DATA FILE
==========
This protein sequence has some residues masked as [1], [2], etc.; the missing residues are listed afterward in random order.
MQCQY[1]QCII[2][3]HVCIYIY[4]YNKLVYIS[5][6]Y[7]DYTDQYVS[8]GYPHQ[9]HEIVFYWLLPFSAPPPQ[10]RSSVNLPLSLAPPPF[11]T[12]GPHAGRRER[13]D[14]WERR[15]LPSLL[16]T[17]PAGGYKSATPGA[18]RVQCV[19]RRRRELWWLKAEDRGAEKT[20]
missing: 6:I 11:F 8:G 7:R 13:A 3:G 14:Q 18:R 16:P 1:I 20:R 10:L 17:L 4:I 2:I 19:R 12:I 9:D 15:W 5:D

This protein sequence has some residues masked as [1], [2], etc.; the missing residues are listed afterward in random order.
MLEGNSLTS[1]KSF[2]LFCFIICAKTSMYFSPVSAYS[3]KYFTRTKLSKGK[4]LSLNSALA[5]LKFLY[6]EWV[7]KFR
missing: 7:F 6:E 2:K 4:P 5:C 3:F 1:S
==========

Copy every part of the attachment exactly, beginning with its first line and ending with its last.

This protein sequence has some residues masked as [1], [2], etc.; the missing residues are listed afterward in random order.
MQCQY[1]QCII[2][3]HVCIYIY[4]YNKLVYIS[5][6]Y[7]DYTDQYVS[8]GYPHQ[9]HEIVFYWLLPFSAPPPQ[10]RSSVNLPLSLAPPPF[11]T[12]GPHAGRRER[13]D[14]WERR[15]LPSLL[16]T[17]PAGGYKSATPGA[18]RVQCV[19]RRRRELWWLKAEDRGAEKT[20]
missing: 6:I 11:F 8:G 7:R 13:A 3:G 14:Q 18:R 16:P 1:I 20:R 10:L 17:L 4:I 2:I 19:R 12:I 9:D 15:W 5:D

This protein sequence has some residues masked as [1], [2], etc.; the missing residues are listed afterward in random order.
MLEGNSLTS[1]KSF[2]LFCFIICAKTSMYFSPVSAYS[3]KYFTRTKLSKGK[4]LSLNSALA[5]LKFLY[6]EWV[7]KFR
missing: 7:F 6:E 2:K 4:P 5:C 3:F 1:S